The site is useful for networking but photographic modelling usually only accounts for a fraction of paid work and at some stage people have to make a living. Again the same goes for photographers - hence they end up photographing products weddings or celebs whatever to pay the bills. So the majority of photographers here are only actually shooting models part of the time in their spare time just like many of the models are doing it part time. Likewise models often do other kinds of modelling work - promo, art, fit etc which pay better and it's more reliable and nobody ever asks you to do TF. So just because models may not be 'active' on MM doesn't mean they aren't in modelling. A false assumption: often the most inactive profiles are the most succesful models who end up agency signed etc. so don't bother so much here.

Or they simply pursue another career which does take off. In most professions the older one gets and more experienced one becomes the better the prospects and pay, or avenues that open up in other ways that provide fulfilment. Often in modelling naturally at some point age kicks in and the demand will be less as younger women are generally more sought after (often with little experience). No value judgement that's the way it is: shelf life.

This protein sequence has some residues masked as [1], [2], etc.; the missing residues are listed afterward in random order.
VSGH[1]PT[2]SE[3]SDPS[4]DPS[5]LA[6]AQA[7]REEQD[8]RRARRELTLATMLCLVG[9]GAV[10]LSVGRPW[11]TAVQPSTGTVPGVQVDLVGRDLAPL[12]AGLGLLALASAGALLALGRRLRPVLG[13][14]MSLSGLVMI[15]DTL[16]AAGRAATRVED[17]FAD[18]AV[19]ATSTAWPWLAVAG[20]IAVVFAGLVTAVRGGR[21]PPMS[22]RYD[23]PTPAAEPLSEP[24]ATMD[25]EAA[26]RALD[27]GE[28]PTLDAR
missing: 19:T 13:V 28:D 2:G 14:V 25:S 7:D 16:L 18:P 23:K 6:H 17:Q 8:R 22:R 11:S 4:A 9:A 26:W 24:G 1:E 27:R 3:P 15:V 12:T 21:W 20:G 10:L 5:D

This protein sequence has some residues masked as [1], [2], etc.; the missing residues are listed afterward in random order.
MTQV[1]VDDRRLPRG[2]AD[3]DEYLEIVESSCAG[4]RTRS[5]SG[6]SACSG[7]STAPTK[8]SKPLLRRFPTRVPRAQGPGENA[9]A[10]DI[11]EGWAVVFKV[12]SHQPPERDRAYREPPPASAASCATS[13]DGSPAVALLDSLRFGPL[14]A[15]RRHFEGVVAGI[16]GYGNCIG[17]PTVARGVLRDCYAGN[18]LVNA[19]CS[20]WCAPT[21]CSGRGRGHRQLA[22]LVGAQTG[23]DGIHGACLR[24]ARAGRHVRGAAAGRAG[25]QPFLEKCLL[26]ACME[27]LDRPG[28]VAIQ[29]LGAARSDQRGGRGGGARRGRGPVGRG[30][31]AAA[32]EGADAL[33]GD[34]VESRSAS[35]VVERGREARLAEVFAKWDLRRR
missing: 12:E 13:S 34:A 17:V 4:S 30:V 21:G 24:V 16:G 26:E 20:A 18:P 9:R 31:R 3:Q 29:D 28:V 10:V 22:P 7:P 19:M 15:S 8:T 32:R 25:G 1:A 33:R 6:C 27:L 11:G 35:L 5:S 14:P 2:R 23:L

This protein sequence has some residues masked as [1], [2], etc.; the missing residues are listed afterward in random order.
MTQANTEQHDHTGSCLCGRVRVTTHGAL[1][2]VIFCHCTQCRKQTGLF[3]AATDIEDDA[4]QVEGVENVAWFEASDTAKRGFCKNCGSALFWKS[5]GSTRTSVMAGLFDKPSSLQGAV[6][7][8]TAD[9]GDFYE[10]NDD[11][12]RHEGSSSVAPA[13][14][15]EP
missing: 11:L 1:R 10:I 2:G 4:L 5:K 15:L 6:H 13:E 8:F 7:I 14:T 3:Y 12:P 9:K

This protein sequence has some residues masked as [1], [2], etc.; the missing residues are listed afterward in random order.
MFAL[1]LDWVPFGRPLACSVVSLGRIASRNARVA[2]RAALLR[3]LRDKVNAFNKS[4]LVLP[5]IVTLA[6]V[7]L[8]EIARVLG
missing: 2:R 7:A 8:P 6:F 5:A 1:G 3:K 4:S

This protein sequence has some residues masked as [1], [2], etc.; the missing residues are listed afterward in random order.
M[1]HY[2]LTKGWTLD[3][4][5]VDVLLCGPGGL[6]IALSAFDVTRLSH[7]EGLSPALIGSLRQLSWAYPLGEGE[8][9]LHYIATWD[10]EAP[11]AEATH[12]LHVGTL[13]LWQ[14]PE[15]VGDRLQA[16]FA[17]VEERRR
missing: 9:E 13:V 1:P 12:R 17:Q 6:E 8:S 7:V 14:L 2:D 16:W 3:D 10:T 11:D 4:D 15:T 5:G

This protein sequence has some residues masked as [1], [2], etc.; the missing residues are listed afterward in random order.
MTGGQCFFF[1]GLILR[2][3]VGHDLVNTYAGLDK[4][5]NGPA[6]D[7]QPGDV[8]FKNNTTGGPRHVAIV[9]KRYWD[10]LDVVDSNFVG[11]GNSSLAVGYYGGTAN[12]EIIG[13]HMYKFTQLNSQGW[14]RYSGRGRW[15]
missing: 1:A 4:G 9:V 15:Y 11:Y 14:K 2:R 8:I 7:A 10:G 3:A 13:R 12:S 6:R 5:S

So when I started modelling at the relatively old age of 26 and took up a well paid position, I nevertheless gave my main modelling gig up after a few years to pursue an academic career. That doesn't mean I gave up on modelling because I was no good or it didn't live up to expectations - it just means that I only ever saw it as a temporary state of affairs...an interesting diversion. I always aimed long term for a geographical related career so took up a doctorate as soon as funding became available. I am sure many models are the same just seeing modelling as a side career to their main and when opportunities arise in those fields they leave modelling behind or do it part time.